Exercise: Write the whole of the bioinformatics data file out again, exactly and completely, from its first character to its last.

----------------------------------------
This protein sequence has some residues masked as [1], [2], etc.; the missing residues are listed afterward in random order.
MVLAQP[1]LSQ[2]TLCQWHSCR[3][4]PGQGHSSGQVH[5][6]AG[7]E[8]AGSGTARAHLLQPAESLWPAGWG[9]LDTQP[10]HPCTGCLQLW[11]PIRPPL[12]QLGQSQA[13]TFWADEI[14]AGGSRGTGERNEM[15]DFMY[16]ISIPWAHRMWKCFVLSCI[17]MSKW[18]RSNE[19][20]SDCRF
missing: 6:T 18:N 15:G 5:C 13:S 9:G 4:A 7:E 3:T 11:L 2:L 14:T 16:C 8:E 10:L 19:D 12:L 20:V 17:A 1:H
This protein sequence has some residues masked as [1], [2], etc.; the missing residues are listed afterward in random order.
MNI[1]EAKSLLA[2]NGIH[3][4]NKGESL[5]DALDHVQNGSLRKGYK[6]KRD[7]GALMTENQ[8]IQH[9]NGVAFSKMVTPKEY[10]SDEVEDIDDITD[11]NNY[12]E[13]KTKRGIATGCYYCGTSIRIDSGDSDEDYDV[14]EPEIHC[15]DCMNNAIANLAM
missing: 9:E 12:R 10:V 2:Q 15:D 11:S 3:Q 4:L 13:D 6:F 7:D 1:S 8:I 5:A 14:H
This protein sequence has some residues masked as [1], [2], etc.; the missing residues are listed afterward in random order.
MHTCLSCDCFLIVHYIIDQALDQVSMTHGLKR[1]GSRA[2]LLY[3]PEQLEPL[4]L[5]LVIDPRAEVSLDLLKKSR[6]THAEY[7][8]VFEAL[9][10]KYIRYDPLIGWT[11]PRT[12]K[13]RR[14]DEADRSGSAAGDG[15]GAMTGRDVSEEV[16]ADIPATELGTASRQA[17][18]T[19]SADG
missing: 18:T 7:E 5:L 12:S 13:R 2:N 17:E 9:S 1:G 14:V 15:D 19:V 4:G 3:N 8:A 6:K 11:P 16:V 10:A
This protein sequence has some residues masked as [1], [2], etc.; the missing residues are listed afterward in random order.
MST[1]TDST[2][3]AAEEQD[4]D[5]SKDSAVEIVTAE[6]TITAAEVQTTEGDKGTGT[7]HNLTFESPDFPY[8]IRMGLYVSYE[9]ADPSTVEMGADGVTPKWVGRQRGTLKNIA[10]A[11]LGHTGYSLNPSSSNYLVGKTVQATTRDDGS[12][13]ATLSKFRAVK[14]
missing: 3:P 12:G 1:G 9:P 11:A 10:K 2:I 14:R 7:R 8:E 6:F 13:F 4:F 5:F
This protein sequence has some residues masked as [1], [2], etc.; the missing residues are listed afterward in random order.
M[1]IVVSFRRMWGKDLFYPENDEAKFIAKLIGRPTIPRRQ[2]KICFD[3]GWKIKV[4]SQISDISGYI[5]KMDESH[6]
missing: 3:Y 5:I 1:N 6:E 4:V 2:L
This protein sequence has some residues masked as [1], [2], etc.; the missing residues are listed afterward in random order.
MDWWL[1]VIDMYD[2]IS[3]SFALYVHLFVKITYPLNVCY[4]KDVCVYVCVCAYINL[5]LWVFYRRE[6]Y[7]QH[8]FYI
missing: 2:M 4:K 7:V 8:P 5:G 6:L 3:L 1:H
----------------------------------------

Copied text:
This protein sequence has some residues masked as [1], [2], etc.; the missing residues are listed afterward in random order.
MVLAQP[1]LSQ[2]TLCQWHSCR[3][4]PGQGHSSGQVH[5][6]AG[7]E[8]AGSGTARAHLLQPAESLWPAGWG[9]LDTQP[10]HPCTGCLQLW[11]PIRPPL[12]QLGQSQA[13]TFWADEI[14]AGGSRGTGERNEM[15]DFMY[16]ISIPWAHRMWKCFVLSCI[17]MSKW[18]RSNE[19][20]SDCRF
missing: 6:T 18:N 15:G 5:C 13:S 9:G 4:A 7:E 3:T 11:L 2:L 14:T 16:C 8:E 10:L 19:D 12:L 20:V 17:A 1:H
This protein sequence has some residues masked as [1], [2], etc.; the missing residues are listed afterward in random order.
MNI[1]EAKSLLA[2]NGIH[3][4]NKGESL[5]DALDHVQNGSLRKGYK[6]KRD[7]GALMTENQ[8]IQH[9]NGVAFSKMVTPKEY[10]SDEVEDIDDITD[11]NNY[12]E[13]KTKRGIATGCYYCGTSIRIDSGDSDEDYDV[14]EPEIHC[15]DCMNNAIANLAM
missing: 9:E 12:R 10:V 2:Q 15:D 11:S 3:Q 4:L 13:D 6:F 7:D 1:S 8:I 5:A 14:H
This protein sequence has some residues masked as [1], [2], etc.; the missing residues are listed afterward in random order.
MHTCLSCDCFLIVHYIIDQALDQVSMTHGLKR[1]GSRA[2]LLY[3]PEQLEPL[4]L[5]LVIDPRAEVSLDLLKKSR[6]THAEY[7][8]VFEAL[9][10]KYIRYDPLIGWT[11]PRT[12]K[13]RR[14]DEADRSGSAAGDG[15]GAMTGRDVSEEV[16]ADIPATELGTASRQA[17][18]T[19]SADG
missing: 18:T 7:E 5:L 12:S 13:R 2:N 17:E 9:S 1:G 14:V 15:D 19:V 4:G 3:N 8:A 6:K 11:P 16:V 10:A
This protein sequence has some residues masked as [1], [2], etc.; the missing residues are listed afterward in random order.
MST[1]TDST[2][3]AAEEQD[4]D[5]SKDSAVEIVTAE[6]TITAAEVQTTEGDKGTGT[7]HNLTFESPDFPY[8]IRMGLYVSYE[9]ADPSTVEMGADGVTPKWVGRQRGTLKNIA[10]A[11]LGHTGYSLNPSSSNYLVGKTVQATTRDDGS[12][13]ATLSKFRAVK[14]
missing: 3:P 12:G 1:G 9:P 11:A 10:K 2:I 14:R 7:R 8:E 6:F 13:F 4:F 5:F
This protein sequence has some residues masked as [1], [2], etc.; the missing residues are listed afterward in random order.
M[1]IVVSFRRMWGKDLFYPENDEAKFIAKLIGRPTIPRRQ[2]KICFD[3]GWKIKV[4]SQISDISGYI[5]KMDESH[6]
missing: 3:Y 5:I 1:N 6:E 4:V 2:L
This protein sequence has some residues masked as [1], [2], etc.; the missing residues are listed afterward in random order.
MDWWL[1]VIDMYD[2]IS[3]SFALYVHLFVKITYPLNVCY[4]KDVCVYVCVCAYINL[5]LWVFYRRE[6]Y[7]QH[8]FYI
missing: 2:M 4:K 7:V 8:P 5:G 6:L 3:L 1:H